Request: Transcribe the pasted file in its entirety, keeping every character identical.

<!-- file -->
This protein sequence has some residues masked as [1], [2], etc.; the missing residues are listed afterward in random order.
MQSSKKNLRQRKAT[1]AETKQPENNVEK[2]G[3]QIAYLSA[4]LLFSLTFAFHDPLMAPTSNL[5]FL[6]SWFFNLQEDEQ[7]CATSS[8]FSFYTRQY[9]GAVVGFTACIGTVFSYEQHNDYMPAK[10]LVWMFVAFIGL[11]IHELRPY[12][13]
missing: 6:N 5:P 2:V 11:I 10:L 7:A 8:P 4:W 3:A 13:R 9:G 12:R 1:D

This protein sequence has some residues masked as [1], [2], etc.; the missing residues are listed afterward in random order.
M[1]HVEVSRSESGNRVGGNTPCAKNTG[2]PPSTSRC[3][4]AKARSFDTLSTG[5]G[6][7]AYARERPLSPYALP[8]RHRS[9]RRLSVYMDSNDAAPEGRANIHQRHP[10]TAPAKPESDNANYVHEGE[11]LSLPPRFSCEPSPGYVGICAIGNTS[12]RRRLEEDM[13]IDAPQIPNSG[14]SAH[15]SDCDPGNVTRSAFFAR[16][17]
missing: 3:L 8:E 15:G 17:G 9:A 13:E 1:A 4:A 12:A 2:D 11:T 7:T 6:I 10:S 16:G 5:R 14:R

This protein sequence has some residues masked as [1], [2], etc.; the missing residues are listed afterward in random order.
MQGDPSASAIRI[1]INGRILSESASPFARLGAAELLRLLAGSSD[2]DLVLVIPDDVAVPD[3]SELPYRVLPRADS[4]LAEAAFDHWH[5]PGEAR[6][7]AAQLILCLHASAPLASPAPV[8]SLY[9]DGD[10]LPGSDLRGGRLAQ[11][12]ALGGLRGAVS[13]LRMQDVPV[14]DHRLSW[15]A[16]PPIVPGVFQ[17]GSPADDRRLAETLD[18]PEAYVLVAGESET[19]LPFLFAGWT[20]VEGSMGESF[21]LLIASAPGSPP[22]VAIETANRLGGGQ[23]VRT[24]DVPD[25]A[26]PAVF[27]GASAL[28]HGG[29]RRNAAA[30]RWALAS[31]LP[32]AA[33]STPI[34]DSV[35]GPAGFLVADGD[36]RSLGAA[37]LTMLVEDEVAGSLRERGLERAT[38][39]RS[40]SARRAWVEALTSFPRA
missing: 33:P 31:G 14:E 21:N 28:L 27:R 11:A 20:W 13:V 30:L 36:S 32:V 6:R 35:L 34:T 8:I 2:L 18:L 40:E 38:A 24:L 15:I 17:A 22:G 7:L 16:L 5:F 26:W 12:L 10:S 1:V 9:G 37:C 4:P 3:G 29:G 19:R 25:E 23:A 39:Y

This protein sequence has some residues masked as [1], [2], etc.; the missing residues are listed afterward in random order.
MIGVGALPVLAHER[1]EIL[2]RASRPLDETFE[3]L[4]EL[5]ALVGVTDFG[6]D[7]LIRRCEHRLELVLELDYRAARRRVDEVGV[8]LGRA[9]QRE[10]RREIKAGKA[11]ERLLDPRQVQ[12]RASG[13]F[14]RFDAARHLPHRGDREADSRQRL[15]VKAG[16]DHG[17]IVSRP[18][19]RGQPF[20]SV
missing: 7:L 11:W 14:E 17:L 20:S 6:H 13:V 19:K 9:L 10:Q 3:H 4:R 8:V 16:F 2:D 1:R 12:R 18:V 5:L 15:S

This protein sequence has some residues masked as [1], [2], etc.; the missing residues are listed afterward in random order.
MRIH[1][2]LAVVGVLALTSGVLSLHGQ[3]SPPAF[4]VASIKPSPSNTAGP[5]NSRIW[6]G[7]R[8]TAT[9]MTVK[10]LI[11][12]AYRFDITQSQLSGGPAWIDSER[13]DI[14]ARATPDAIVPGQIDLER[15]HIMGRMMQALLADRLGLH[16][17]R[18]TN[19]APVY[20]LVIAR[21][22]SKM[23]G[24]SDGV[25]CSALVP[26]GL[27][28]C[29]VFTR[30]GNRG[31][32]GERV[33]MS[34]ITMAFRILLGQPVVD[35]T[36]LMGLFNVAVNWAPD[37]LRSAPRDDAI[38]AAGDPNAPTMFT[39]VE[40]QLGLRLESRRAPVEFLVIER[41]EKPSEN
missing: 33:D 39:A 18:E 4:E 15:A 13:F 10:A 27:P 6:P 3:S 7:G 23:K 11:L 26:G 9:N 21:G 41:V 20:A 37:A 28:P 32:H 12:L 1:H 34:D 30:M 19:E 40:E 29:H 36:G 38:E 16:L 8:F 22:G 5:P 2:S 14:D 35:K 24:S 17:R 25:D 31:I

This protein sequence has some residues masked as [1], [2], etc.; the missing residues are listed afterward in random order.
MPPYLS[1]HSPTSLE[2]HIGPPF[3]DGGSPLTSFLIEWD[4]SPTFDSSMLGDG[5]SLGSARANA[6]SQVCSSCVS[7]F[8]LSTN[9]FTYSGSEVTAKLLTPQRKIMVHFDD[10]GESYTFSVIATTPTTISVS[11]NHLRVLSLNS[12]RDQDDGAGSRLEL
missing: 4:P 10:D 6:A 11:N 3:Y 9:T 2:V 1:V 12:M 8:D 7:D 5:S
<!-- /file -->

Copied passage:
This protein sequence has some residues masked as [1], [2], etc.; the missing residues are listed afterward in random order.
MQSSKKNLRQRKAT[1]AETKQPENNVEK[2]G[3]QIAYLSA[4]LLFSLTFAFHDPLMAPTSNL[5]FL[6]SWFFNLQEDEQ[7]CATSS[8]FSFYTRQY[9]GAVVGFTACIGTVFSYEQHNDYMPAK[10]LVWMFVAFIGL[11]IHELRPY[12][13]
missing: 6:N 5:P 2:V 11:I 10:L 7:A 8:P 4:W 3:A 13:R 9:G 12:R 1:D

This protein sequence has some residues masked as [1], [2], etc.; the missing residues are listed afterward in random order.
M[1]HVEVSRSESGNRVGGNTPCAKNTG[2]PPSTSRC[3][4]AKARSFDTLSTG[5]G[6][7]AYARERPLSPYALP[8]RHRS[9]RRLSVYMDSNDAAPEGRANIHQRHP[10]TAPAKPESDNANYVHEGE[11]LSLPPRFSCEPSPGYVGICAIGNTS[12]RRRLEEDM[13]IDAPQIPNSG[14]SAH[15]SDCDPGNVTRSAFFAR[16][17]
missing: 3:L 8:E 15:G 17:G 9:A 13:E 1:A 4:A 12:A 2:D 11:T 7:T 6:I 10:S 16:G 5:R 14:R

This protein sequence has some residues masked as [1], [2], etc.; the missing residues are listed afterward in random order.
MQGDPSASAIRI[1]INGRILSESASPFARLGAAELLRLLAGSSD[2]DLVLVIPDDVAVPD[3]SELPYRVLPRADS[4]LAEAAFDHWH[5]PGEAR[6][7]AAQLILCLHASAPLASPAPV[8]SLY[9]DGD[10]LPGSDLRGGRLAQ[11][12]ALGGLRGAVS[13]LRMQDVPV[14]DHRLSW[15]A[16]PPIVPGVFQ[17]GSPADDRRLAETLD[18]PEAYVLVAGESET[19]LPFLFAGWT[20]VEGSMGESF[21]LLIASAPGSPP[22]VAIETANRLGGGQ[23]VRT[24]DVPD[25]A[26]PAVF[27]GASAL[28]HGG[29]RRNAAA[30]RWALAS[31]LP[32]AA[33]STPI[34]DSV[35]GPAGFLVADGD[36]RSLGAA[37]LTMLVEDEVAGSLRERGLERAT[38][39]RS[40]SARRAWVEALTSFPRA
missing: 33:P 31:G 14:E 21:N 28:L 27:R 11:A 20:W 13:V 30:L 36:S 32:V 6:R 35:L 34:T 8:I 2:L 18:L 40:E 38:A 24:L 15:I 17:A 22:G 7:L 16:L 5:F 26:W 12:L 10:S 1:V 9:G 37:C 4:P 3:G 29:G 19:R 25:E 23:A 39:Y

This protein sequence has some residues masked as [1], [2], etc.; the missing residues are listed afterward in random order.
MIGVGALPVLAHER[1]EIL[2]RASRPLDETFE[3]L[4]EL[5]ALVGVTDFG[6]D[7]LIRRCEHRLELVLELDYRAARRRVDEVGV[8]LGRA[9]QRE[10]RREIKAGKA[11]ERLLDPRQVQ[12]RASG[13]F[14]RFDAARHLPHRGDREADSRQRL[15]VKAG[16]DHG[17]IVSRP[18][19]RGQPF[20]SV
missing: 7:L 11:W 14:E 17:L 20:S 6:H 13:V 19:K 9:L 10:Q 3:H 4:R 8:V 16:F 2:D 1:R 12:R 18:V 5:L 15:S

This protein sequence has some residues masked as [1], [2], etc.; the missing residues are listed afterward in random order.
MRIH[1][2]LAVVGVLALTSGVLSLHGQ[3]SPPAF[4]VASIKPSPSNTAGP[5]NSRIW[6]G[7]R[8]TAT[9]MTVK[10]LI[11][12]AYRFDITQSQLSGGPAWIDSER[13]DI[14]ARATPDAIVPGQIDLER[15]HIMGRMMQALLADRLGLH[16][17]R[18]TN[19]APVY[20]LVIAR[21][22]SKM[23]G[24]SDGV[25]CSALVP[26]GL[27][28]C[29]VFTR[30]GNRG[31][32]GERV[33]MS[34]ITMAFRILLGQPVVD[35]T[36]LMGLFNVAVNWAPD[37]LRSAPRDDAI[38]AAGDPNAPTMFT[39]VE[40]QLGLRLESRRAPVEFLVIER[41]EKPSEN
missing: 33:D 39:A 18:E 4:E 15:A 13:F 10:A 27:P 6:P 3:S 7:G 23:K 11:L 26:G 9:N 21:G 41:V 20:A 37:A 28:P 32:H 12:L 1:H 34:D 30:M 19:E 40:E 29:H 36:G 38:E 16:L 8:F 22:G 5:P 2:S 14:D 35:K 24:S 17:R 25:D 31:I

This protein sequence has some residues masked as [1], [2], etc.; the missing residues are listed afterward in random order.
MPPYLS[1]HSPTSLE[2]HIGPPF[3]DGGSPLTSFLIEWD[4]SPTFDSSMLGDG[5]SLGSARANA[6]SQVCSSCVS[7]F[8]LSTN[9]FTYSGSEVTAKLLTPQRKIMVHFDD[10]GESYTFSVIATTPTTISVS[11]NHLRVLSLNS[12]RDQDDGAGSRLEL
missing: 4:P 10:D 6:A 11:N 3:Y 9:T 2:V 1:V 12:M 8:D 7:D 5:S